Two paintings hanging in different museums on different continents. Two paintings in different medium, one watercolour and one oil, painted by two different artists. It is almost thirty years between them. One painter was Austrian. The other French. What links them? And why? And why does it matter?
This is not a particularly hard question if you’re an art historian. I’m not even sure anyone but me will find it fascinating. Still, I find it interesting that a fairly unknown, at least outside expert circles, watercolour painting I came across researching a thesis earlier today had me thinking “…what? Is that really the same person as in the famous Manet painting?” I am talking about Peter Fendi’s Evening Prayer from 1839.
Peter Fendi was born in Vienna in 1796. In the 1820s and 1830s he rose to fame, partly due to him being an early defender of the lithography technique where his erotic motifs could flourish and be easily spread among the faux prude semi-bourgeois in Vienna, but also thanks to his stunningly beautiful watercolour interiors. The interior above is simply called Evening Prayer, but it is not any old bourgeois family that is depicted. It is the Habsburg Archduchess Sophie and her four children. Sophie was married to the emperor’s youngest son, but because of various deaths in the family the oldest boy in the picture, the blond one kneeling by the crucifix, would later become the Emperor Franz Joseph. But it is not him I am interested in. The least important one, the youngest to the far left, was called Maximilian, and he would for purely political reasons be installed as Emperor of Mexico for a short time.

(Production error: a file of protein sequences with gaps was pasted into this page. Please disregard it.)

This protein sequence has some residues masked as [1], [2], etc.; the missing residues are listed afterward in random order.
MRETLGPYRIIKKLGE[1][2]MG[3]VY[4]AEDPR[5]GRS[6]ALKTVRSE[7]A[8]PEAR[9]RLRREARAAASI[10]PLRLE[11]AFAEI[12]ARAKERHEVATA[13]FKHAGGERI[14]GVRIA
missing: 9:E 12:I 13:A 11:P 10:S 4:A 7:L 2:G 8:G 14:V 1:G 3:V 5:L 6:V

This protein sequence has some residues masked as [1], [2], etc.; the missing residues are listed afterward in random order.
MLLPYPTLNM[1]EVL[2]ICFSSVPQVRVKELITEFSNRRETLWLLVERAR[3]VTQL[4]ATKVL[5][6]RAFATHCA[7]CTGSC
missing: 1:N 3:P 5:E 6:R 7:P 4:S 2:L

Why I reacted as strongly as I did is probably because this seemingly innocent and naive, trusting little blond fellow would become famous to us mostly thanks to the incredibly cruel and Naturalistic painting Édouard Manet would paint in 1869 (he made the first one in 1867, but the big and famous one was finished in 1869), Execution of Emperor Maximilian. A death is never easy, and in pictorial art it can sometimes be more touching than in any other art form. The death of an innocent child is even harder to accept. Though, the man being executed was not an innocent child, was he? He was a grown-up, an Emperor, a military man.
Regardless what one thinks of the political situation in Mexico in the 1860s, I find it touching to think about these two paintings in connection to each other. Though thirty years apart. The young boy kneeling a little apart from his other siblings, a little further back from the kneeler than the other three, sends out an energy of a child wanting to be part of something. But being the youngest son of the three, the likelihood of him ending up as a prince in a castle somewhere, forgotten, is very high. Though he might not know it, he can probably sense it, like all children can. That he would be installed as Emperor of Mexico by Napoleon III 25 years later, in 1864, he could probably not even dream of. When I look at these two pictures there is still a touching similarity, something to do with the loneliness in Maximilian’s energy depicted by both Fendi and Manet. In Manet’s painting he hold hands with two friends and fellow officers, Mejía and Miramón, guiding him into the eternal Light. That it is the same boy as in Fendi’s painting fascinates me. That two painting on their own are just depictions of a moment, a snap-shot of someone’s life, is nothing strange per se. But seen next to each other, as pendants, they create a whole new way of looking at art. They create their own, or rather Emperor Maximilian’s, closed universe. The beginning and the end. Maximilian’s Alpha and Omega. Isn’t that incredible?